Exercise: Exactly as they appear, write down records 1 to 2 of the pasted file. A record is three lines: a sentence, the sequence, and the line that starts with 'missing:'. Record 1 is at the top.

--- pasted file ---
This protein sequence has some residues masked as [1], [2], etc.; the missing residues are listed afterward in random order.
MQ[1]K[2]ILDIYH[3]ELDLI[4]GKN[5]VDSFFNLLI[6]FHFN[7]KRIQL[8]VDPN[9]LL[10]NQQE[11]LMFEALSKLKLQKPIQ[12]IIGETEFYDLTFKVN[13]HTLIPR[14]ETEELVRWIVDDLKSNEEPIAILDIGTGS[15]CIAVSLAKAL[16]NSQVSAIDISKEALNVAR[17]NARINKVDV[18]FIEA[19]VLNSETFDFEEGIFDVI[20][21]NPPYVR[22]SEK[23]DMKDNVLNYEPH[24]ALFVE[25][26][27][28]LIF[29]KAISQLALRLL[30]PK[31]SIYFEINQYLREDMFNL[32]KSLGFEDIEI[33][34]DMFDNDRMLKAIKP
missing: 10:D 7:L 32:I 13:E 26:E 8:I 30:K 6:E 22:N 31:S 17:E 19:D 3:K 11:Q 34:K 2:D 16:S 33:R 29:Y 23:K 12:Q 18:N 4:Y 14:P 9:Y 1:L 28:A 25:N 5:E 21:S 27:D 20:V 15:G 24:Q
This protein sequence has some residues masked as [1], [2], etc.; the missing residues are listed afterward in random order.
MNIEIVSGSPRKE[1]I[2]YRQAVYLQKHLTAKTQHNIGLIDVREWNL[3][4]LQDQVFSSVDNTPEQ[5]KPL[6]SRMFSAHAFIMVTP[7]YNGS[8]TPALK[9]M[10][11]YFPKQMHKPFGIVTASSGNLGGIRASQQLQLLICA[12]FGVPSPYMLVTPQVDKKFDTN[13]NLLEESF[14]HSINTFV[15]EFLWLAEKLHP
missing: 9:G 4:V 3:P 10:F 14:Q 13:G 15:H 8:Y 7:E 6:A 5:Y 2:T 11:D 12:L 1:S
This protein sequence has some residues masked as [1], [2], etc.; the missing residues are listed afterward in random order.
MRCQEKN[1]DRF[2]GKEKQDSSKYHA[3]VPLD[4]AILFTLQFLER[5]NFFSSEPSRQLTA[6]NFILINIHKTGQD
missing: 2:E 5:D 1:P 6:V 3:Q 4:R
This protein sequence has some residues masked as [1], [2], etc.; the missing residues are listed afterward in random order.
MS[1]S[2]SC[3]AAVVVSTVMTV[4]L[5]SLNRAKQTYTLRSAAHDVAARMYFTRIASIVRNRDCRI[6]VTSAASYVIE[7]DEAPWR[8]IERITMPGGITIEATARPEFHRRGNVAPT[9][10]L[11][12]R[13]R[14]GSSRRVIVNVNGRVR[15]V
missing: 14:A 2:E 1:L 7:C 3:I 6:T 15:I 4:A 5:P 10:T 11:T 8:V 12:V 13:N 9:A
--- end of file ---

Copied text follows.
This protein sequence has some residues masked as [1], [2], etc.; the missing residues are listed afterward in random order.
MQ[1]K[2]ILDIYH[3]ELDLI[4]GKN[5]VDSFFNLLI[6]FHFN[7]KRIQL[8]VDPN[9]LL[10]NQQE[11]LMFEALSKLKLQKPIQ[12]IIGETEFYDLTFKVN[13]HTLIPR[14]ETEELVRWIVDDLKSNEEPIAILDIGTGS[15]CIAVSLAKAL[16]NSQVSAIDISKEALNVAR[17]NARINKVDV[18]FIEA[19]VLNSETFDFEEGIFDVI[20][21]NPPYVR[22]SEK[23]DMKDNVLNYEPH[24]ALFVE[25][26][27][28]LIF[29]KAISQLALRLL[30]PK[31]SIYFEINQYLREDMFNL[32]KSLGFEDIEI[33][34]DMFDNDRMLKAIKP
missing: 10:D 7:L 32:I 13:E 26:E 8:I 30:K 6:E 22:N 31:S 17:E 19:D 3:K 11:Q 34:K 2:D 16:S 33:R 29:Y 23:K 12:Q 18:N 4:Y 14:P 9:Y 1:L 28:A 25:N 5:E 21:S 27:D 20:V 15:G 24:Q
This protein sequence has some residues masked as [1], [2], etc.; the missing residues are listed afterward in random order.
MNIEIVSGSPRKE[1]I[2]YRQAVYLQKHLTAKTQHNIGLIDVREWNL[3][4]LQDQVFSSVDNTPEQ[5]KPL[6]SRMFSAHAFIMVTP[7]YNGS[8]TPALK[9]M[10][11]YFPKQMHKPFGIVTASSGNLGGIRASQQLQLLICA[12]FGVPSPYMLVTPQVDKKFDTN[13]NLLEESF[14]HSINTFV[15]EFLWLAEKLHP
missing: 9:G 4:V 3:P 10:F 14:Q 13:G 15:H 8:Y 7:E 6:A 5:Y 2:T 11:D 12:L 1:S